- Software name: appdown
- Software type: Microsoft Framwork
- size: 997MB
I am too tired to reply to your delightful verses, and shivering too much with cold to taste all the charm of them. But that will come round again. Do not ask poetry from a man who is actually doing the work of a wagoner, and sometimes even of a wagoner stuck in the mud. Would you like to know my way of life? We march from seven in the morning till four in the afternoon. I dine then; afterward I workI receive tiresome visits; with these comes a detail of insipid matters of business. Tis wrong-headed men, punctiliously difficult, who are to be set right; heads too hot which must be restrained, idle fellows that must be urged, impatient men that must be rendered docile, plunderers to be restrained within the bounds of equity, babblers to hear babbling, dumb people to keep in talk; in fine, one has to drink with those that like it, to eat with those who are hungry; one has to become a Jew with Jews, a pagan with pagans. Such are my occupations, which I would willingly make over to another if the phantom they call glory did not rise on me too often. In truth, it is a great folly, but a folly difficult to cast away when once you are smitten by it.
"Again: If thought be the spring of action, action is also the spring of thought. If it be true that, 'as a man thinks, he is,' so it is true that as he is, he thinks. Thought is by turns cause and effect. If a man's sins are the result of his evil thoughts, so his evil and erroneous thoughts are sometimes the result of his sins. He cannot long continue to think right if he act wrong. After breaking the Sabbath awhile, he ceases to think of it as a holy day. After committing murder, he ceases to regard life as sacred. Violating human law, it becomes a terror instead of a protection. Defying the Divine law, he soon denies its authority. Sin distorts his views, as well as his life. The truths of religion lose their clearness to his mind with their power to influence his action. Doubts, scepticism, infidelity, find an open door, and an easy road, to his heart. If a man would keep fast hold of his Christian faith, let him take care to order his actions, as far as possible, in conformity to its precepts. But, on the other hand, let him give free rein to his appetites and ambitions,yea, even to the commission of absolute crime,if he wishes to become a mocker and an infidel, without love of God or man, without correct views of time or clear ones of eternity. For, to all these things, he will be sure to be holden with the cords of his sins.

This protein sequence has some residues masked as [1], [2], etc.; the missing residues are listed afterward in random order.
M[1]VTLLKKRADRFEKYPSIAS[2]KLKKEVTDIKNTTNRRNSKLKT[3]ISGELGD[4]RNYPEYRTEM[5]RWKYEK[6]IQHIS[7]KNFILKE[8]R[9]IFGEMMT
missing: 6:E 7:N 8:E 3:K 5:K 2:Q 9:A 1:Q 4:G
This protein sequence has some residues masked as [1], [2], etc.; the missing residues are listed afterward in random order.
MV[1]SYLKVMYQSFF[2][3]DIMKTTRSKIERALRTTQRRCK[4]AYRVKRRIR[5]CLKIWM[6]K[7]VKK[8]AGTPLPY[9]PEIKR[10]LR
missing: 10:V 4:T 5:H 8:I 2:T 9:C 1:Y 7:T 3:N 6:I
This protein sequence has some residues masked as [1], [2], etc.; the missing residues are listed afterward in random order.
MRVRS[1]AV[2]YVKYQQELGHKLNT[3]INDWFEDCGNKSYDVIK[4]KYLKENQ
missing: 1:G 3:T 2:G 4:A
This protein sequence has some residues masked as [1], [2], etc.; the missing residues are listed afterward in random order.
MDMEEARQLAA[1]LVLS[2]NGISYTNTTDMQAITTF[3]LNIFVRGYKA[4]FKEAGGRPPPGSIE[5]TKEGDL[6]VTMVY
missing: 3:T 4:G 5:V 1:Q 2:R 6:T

"I wish that no such effort were necessary,"began a different voice; but with the instinct of delicacy, Bergan set his foot upon the lower step of the piazza in a way to be distinctly heard, and would have done the same had he supposed that the conversation concerned him, which he did not. The voice ceased abruptly, and a gentleman, whom he instantly recognized as his uncle, advanced to meet him. Though he had enough of the Bergan cast of feature to identify him at the first, casual glance, as belonging to the race, it was lost, almost as soon as seen, amid traits widely differing from the ancestral pattern. He was a much more genuine outcome of American soil than the rest of Sir Harry's descendants,in whom a childhood fed upon old-world family traditions, and a youth spent at Oxford or Cambridge, had availed to preserve the English mould from all but the more unavoidable modifications. The race had always been marked by a greater volume of muscle, a ruddier complexion, and a sturdier texture of character, than was exactly native to the soil. But, in Godfrey Bergan, these characteristics were lacking. Though tall and well-formed, he was spare in figure and thin in face. His complexion had the true American sallowness of tint. In matters of bulk, weight, and coloring,all the purely animal characteristics,he fell far below the standard of his half-brother. By way of indemnity, his figure had more litheness and grace; and his features were more clearly cut, and endowed with a keener vivacity of expression,apparently, they were informed by a quicker and finer intellect, as well as a gentler spirit.
"How could I help it, my dear? Besides, he is my sister's son."General Finck was stationed at Maxen, with about fifteen thousand men, to cut the communications of Daun with Bohemia. Frederick, in his undue elation, was quite sure of inflicting terrible blows upon Daun. He issued imperative commands to General Finck to fight the allies regardless of their numbers. The Prussian general did not dare to disobey this command and withdraw from his commanding position, even when he saw himself being surrounded with such superior forces as would almost certainly crush him.